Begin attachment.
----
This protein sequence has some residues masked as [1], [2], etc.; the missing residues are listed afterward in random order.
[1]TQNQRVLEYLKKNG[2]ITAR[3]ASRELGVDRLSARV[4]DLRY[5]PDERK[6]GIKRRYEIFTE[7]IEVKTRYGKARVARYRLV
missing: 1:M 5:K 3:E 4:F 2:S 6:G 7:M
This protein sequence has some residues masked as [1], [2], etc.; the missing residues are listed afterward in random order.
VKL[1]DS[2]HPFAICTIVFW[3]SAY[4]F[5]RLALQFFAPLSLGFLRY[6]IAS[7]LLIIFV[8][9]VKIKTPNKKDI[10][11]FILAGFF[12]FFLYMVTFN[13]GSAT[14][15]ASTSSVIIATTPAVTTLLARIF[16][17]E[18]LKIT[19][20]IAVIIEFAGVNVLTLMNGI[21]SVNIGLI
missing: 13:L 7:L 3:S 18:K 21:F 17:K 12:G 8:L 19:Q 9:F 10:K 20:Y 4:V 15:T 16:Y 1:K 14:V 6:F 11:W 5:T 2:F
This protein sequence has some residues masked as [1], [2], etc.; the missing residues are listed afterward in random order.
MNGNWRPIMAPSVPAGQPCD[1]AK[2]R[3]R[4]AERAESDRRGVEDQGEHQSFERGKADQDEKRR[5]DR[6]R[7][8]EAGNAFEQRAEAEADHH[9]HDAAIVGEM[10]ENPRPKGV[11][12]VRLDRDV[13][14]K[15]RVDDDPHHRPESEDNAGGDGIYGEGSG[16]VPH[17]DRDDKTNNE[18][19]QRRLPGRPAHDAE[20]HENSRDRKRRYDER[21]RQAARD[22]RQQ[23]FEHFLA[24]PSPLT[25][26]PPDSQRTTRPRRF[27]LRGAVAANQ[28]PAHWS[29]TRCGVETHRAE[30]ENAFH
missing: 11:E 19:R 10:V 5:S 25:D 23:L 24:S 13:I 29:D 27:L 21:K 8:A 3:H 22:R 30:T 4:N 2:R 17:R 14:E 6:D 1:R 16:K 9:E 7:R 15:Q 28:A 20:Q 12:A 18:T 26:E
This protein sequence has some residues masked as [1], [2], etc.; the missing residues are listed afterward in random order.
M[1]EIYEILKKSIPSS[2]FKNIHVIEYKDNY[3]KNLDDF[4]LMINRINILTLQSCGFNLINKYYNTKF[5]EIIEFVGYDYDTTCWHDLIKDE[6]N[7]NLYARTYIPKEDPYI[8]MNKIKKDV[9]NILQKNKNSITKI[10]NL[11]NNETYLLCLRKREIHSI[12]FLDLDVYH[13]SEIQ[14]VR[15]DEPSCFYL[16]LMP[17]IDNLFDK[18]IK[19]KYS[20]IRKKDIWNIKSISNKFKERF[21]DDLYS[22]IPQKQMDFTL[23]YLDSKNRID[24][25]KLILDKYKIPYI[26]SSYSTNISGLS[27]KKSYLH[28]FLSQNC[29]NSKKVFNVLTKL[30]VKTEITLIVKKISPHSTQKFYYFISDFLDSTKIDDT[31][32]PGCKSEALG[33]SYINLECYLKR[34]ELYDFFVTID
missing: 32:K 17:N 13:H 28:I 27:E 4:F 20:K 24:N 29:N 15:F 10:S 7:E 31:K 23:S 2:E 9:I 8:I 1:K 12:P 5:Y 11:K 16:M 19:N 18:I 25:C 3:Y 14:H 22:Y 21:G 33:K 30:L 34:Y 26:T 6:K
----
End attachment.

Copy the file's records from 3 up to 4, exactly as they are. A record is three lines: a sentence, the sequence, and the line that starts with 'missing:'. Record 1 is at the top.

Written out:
This protein sequence has some residues masked as [1], [2], etc.; the missing residues are listed afterward in random order.
MNGNWRPIMAPSVPAGQPCD[1]AK[2]R[3]R[4]AERAESDRRGVEDQGEHQSFERGKADQDEKRR[5]DR[6]R[7][8]EAGNAFEQRAEAEADHH[9]HDAAIVGEM[10]ENPRPKGV[11][12]VRLDRDV[13][14]K[15]RVDDDPHHRPESEDNAGGDGIYGEGSG[16]VPH[17]DRDDKTNNE[18][19]QRRLPGRPAHDAE[20]HENSRDRKRRYDER[21]RQAARD[22]RQQ[23]FEHFLA[24]PSPLT[25][26]PPDSQRTTRPRRF[27]LRGAVAANQ[28]PAHWS[29]TRCGVETHRAE[30]ENAFH
missing: 11:E 19:R 10:V 5:S 25:D 23:L 24:S 13:I 29:D 27:L 21:K 8:A 3:H 22:R 30:T 4:N 2:R 17:R 14:E 6:D 1:R 16:K 9:E 7:R 15:Q 28:A 20:Q 12:A 18:T 26:E
This protein sequence has some residues masked as [1], [2], etc.; the missing residues are listed afterward in random order.
M[1]EIYEILKKSIPSS[2]FKNIHVIEYKDNY[3]KNLDDF[4]LMINRINILTLQSCGFNLINKYYNTKF[5]EIIEFVGYDYDTTCWHDLIKDE[6]N[7]NLYARTYIPKEDPYI[8]MNKIKKDV[9]NILQKNKNSITKI[10]NL[11]NNETYLLCLRKREIHSI[12]FLDLDVYH[13]SEIQ[14]VR[15]DEPSCFYL[16]LMP[17]IDNLFDK[18]IK[19]KYS[20]IRKKDIWNIKSISNKFKERF[21]DDLYS[22]IPQKQMDFTL[23]YLDSKNRID[24][25]KLILDKYKIPYI[26]SSYSTNISGLS[27]KKSYLH[28]FLSQNC[29]NSKKVFNVLTKL[30]VKTEITLIVKKISPHSTQKFYYFISDFLDSTKIDDT[31][32]PGCKSEALG[33]SYINLECYLKR[34]ELYDFFVTID
missing: 32:K 17:N 13:H 28:I 27:E 4:F 20:K 24:N 29:N 15:F 10:S 7:E 31:K 23:S 2:E 9:I 8:I 1:K 12:P 5:Y 11:K 16:M 19:N 18:I 25:C 3:Y 14:H 22:Y 21:G 33:K 30:L 34:Y 26:T 6:K